-- Sen. Joe Donnelly (D-Ind.) was criticized for how he phrased his praise for his staff members who are people of color. “Our state director is Indian American, but he does an amazing job. Our director of all constituent services, she's African American. But she does an even more incredible job than you could ever imagine. It isn't the race or religion, it's the incredible person that they are,” Donnelly said during a debate. Politico’s Burgess Everett reports: “The National Republican Senatorial Committee said Donnelly's comments are ‘exactly the type of gaffe he couldn’t afford to make a week out from Election Day.’ A low-key lawmaker not prone to making spontaneous comments, Donnelly said his phrasing was a mistake and attacked Braun for supporting a lawsuit to scuttle Obamacare. ‘I misspoke. I meant to say 'and' instead of 'but.'’”

-- Two other vulnerable Senate Democrats — Claire McCaskill and Jon Tester — took swipes at Sen. Elizabeth Warren (D-Mass.), which could point to trouble for her eventual 2020 bid. The Boston Globe’s Liz Goodwin reports: “The comments from the two red-state lawmakers ahead of Election Day also illustrate how the Massachusetts senator has become something of a political pinata for moderate Democrats trying to show their independence from the liberal resistance wing of the party. … McCaskill pointed the finger at her colleague Monday when asked to identify the ‘crazy Democrats’ she had referred to in a radio ad as politicians she had little in common with. … [Tester] took a swipe at Warren’s recent DNA test that showed evidence she had a distant Native American ancestor.”

-- The activities of Republican Senate candidate Josh Hawley’s out-of-state political consultants shortly after he became Missouri attorney general may raise legal concerns. Lindsay Wise, Jason Hancock and Steve Vockrodt report for the Kansas City Star: “[W]ithin weeks of Hawley’s swearing in as the state’s top law enforcement official, the high-powered political team that would go on to run his U.S. Senate campaign had stepped in to help direct the office of the Missouri attorney general — and raise his national profile. Hawley’s out-of-state political consultants gave direct guidance and tasks to his taxpayer-funded staff, and followed up to ensure the tasks were completed, according to emails, text messages and other records … The campaign-led strategy sessions, which began in January 2017, raised legal and ethical concerns at the time among some of Hawley’s employees, who worried about mixing politics with public business.”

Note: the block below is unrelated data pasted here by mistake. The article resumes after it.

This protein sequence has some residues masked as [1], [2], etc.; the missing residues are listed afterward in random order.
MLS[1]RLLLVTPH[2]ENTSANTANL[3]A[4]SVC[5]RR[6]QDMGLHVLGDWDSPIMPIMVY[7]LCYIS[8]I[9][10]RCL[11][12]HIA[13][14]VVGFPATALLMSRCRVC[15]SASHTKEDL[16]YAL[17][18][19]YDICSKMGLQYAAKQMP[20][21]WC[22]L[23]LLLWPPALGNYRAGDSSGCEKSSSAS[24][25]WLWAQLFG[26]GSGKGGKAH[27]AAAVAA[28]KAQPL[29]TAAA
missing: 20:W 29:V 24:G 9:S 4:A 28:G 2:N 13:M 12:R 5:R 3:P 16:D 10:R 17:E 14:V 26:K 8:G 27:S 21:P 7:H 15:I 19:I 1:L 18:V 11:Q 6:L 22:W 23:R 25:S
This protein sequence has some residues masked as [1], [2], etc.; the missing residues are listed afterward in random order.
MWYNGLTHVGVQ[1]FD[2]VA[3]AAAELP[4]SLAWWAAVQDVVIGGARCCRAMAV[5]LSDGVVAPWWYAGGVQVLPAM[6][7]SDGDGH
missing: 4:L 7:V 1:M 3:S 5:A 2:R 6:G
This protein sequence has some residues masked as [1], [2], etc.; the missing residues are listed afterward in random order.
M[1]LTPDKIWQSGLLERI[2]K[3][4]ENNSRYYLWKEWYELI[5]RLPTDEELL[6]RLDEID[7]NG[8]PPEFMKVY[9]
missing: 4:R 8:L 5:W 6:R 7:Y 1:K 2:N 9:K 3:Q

-- New Jersey Democrats are scrambling to save Bob Menendez’s Senate seat in the reliably blue state. The New York Times’s Nick Corasaniti and Jonathan Martin report: “In New Jersey, many of the suburbanites who are backing Democratic House candidates from Republican-leaning areas are still uneasy about embracing Mr. Menendez after his 2017 federal corruption trial, which ended in a mistrial. And these voters have been reminded of that case most every day by a monthslong, $30 million ad campaign financed by Bob Hugin, a wealthy former pharmaceutical executive who is Mr. Menendez’s Republican opponent. … New Jersey’s leading Democrats … are pleading for voters to rally behind Mr. Menendez. … And most remarkably, Senate Majority PAC, a principal Democratic super PAC, has spent about $7 million on commercials in the expensive New York and Philadelphia television markets[.]”

-- Campaign staffers for Democratic congressional candidate Abigail Spanberger confronted a volunteer working undercover for the conservative group Project Veritas. Laura Vozzella reports: “The campaign said a young woman working for Project Veritas posed as a Democratic volunteer and spent every day over the past several weeks in Spanberger’s suburban Richmond campaign office, performing basic office tasks — and peppering her office mates with questions that eventually raised red flags. Campaign staffers on Wednesday confronted her and asked her to leave, a video released by the campaign shows. … James O’Keefe, founder of New York-based Project Veritas, suggested that the undercover work had borne fruit but also lamented that it was cut short by the ouster of the mole, whom the Spanberger campaign identified as Marisa Jorge.”